Tether, the largest “stablecoin” and a foundational part of the cryptocurrency ecosystem, is at risk of a bank run after breaking its peg to the dollar amid the sector’s worst crash in years.
The cryptocurrency traded at less than $0.98 (82p) for the first time in two years on Thursday morning, prompting its chief technology officer, Paolo Ardoino, to tweet reassurances to investors that it was still capable of honouring withdrawals at par.
Like all stablecoins, tether is intended to only ever trade at a fixed value relative to a conventional currency: one tether token is always supposed to be $1.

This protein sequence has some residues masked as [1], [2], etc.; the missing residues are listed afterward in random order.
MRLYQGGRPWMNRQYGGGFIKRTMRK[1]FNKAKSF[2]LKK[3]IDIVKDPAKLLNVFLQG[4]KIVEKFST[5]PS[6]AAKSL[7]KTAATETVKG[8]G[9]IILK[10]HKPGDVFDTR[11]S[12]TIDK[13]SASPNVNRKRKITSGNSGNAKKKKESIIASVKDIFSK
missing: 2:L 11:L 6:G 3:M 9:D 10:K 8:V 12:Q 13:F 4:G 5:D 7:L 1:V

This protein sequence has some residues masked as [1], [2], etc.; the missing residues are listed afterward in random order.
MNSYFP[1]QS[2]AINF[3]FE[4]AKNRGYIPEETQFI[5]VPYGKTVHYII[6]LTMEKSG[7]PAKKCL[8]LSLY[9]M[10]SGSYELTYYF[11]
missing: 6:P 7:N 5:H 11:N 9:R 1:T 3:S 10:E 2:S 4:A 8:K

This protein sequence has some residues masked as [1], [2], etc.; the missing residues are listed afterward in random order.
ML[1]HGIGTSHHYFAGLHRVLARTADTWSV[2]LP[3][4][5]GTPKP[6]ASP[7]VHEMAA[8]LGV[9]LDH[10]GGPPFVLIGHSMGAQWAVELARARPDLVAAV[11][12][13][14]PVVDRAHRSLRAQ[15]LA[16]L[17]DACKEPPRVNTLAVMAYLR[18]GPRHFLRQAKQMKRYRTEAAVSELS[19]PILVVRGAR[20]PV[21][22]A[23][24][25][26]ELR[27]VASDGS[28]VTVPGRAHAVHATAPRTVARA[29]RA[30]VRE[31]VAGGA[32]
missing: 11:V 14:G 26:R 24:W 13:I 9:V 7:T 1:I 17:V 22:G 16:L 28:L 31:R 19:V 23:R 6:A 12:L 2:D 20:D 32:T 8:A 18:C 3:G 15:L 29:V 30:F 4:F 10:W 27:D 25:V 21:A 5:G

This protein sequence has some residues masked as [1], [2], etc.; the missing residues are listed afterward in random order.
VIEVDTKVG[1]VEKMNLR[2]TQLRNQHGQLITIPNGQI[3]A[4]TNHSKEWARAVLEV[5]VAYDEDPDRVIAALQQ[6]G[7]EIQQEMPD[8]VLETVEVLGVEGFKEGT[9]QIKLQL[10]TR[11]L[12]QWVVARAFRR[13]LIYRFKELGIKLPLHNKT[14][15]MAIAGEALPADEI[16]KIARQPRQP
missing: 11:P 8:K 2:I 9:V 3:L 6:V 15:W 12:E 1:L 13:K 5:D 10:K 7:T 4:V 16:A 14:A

However, on Monday another prominent stablecoin, terra, broke its peg to the dollar and has slumped since, now trading at barely half its supposed stable value. That event appears to have precipitated a wider crash, with even the blue-chip cryptocurrencies plummeting over the past week.
Bitcoin and ethereum are both down 30% in the past seven days, with smaller cryptocurrencies such as ripple, solana and dogecoin falling more than 40%. Binance, one of the largest US cryptocurrency exchanges, suspended deposits and withdrawals on Thursday from 11.30am for what it said was scheduled maintenance.